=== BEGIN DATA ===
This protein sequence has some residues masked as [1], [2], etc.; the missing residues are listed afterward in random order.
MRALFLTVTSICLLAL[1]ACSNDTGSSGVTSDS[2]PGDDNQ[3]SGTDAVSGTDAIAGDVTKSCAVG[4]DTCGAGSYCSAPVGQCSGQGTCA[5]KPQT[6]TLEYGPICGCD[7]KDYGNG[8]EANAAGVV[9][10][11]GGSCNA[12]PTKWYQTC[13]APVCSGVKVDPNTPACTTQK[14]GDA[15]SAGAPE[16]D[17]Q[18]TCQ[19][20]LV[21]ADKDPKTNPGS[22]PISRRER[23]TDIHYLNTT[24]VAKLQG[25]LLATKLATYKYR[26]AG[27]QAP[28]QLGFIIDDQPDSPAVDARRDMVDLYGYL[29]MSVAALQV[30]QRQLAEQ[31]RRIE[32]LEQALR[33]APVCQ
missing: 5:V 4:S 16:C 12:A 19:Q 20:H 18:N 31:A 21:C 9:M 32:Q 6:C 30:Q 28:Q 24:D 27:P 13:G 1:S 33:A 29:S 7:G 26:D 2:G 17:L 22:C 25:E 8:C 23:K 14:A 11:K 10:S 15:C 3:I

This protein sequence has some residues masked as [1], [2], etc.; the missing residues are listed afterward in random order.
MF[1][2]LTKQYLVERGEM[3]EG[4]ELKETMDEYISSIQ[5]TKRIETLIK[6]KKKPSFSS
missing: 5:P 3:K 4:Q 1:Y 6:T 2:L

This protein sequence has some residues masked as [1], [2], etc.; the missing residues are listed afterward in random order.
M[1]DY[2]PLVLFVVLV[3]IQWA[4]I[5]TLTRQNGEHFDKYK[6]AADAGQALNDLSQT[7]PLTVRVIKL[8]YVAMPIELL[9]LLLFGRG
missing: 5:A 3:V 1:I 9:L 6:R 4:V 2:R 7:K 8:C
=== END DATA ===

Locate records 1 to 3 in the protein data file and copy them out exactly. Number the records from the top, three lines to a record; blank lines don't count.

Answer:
This protein sequence has some residues masked as [1], [2], etc.; the missing residues are listed afterward in random order.
MRALFLTVTSICLLAL[1]ACSNDTGSSGVTSDS[2]PGDDNQ[3]SGTDAVSGTDAIAGDVTKSCAVG[4]DTCGAGSYCSAPVGQCSGQGTCA[5]KPQT[6]TLEYGPICGCD[7]KDYGNG[8]EANAAGVV[9][10][11]GGSCNA[12]PTKWYQTC[13]APVCSGVKVDPNTPACTTQK[14]GDA[15]SAGAPE[16]D[17]Q[18]TCQ[19][20]LV[21]ADKDPKTNPGS[22]PISRRER[23]TDIHYLNTT[24]VAKLQG[25]LLATKLATYKYR[26]AG[27]QAP[28]QLGFIIDDQPDSPAVDARRDMVDLYGYL[29]MSVAALQV[30]QRQLAEQ[31]RRIE[32]LEQALR[33]APVCQ
missing: 5:V 4:S 16:C 12:A 19:Q 20:H 18:N 31:A 21:C 9:M 32:Q 6:C 30:Q 28:Q 24:D 27:P 13:G 1:S 33:A 29:S 7:G 26:D 2:G 17:L 22:C 25:E 8:C 23:K 14:A 11:K 10:S 15:C 3:I

This protein sequence has some residues masked as [1], [2], etc.; the missing residues are listed afterward in random order.
MF[1][2]LTKQYLVERGEM[3]EG[4]ELKETMDEYISSIQ[5]TKRIETLIK[6]KKKPSFSS
missing: 5:P 3:K 4:Q 1:Y 6:T 2:L

This protein sequence has some residues masked as [1], [2], etc.; the missing residues are listed afterward in random order.
M[1]DY[2]PLVLFVVLV[3]IQWA[4]I[5]TLTRQNGEHFDKYK[6]AADAGQALNDLSQT[7]PLTVRVIKL[8]YVAMPIELL[9]LLLFGRG
missing: 5:A 3:V 1:I 9:L 6:R 4:V 2:R 7:K 8:C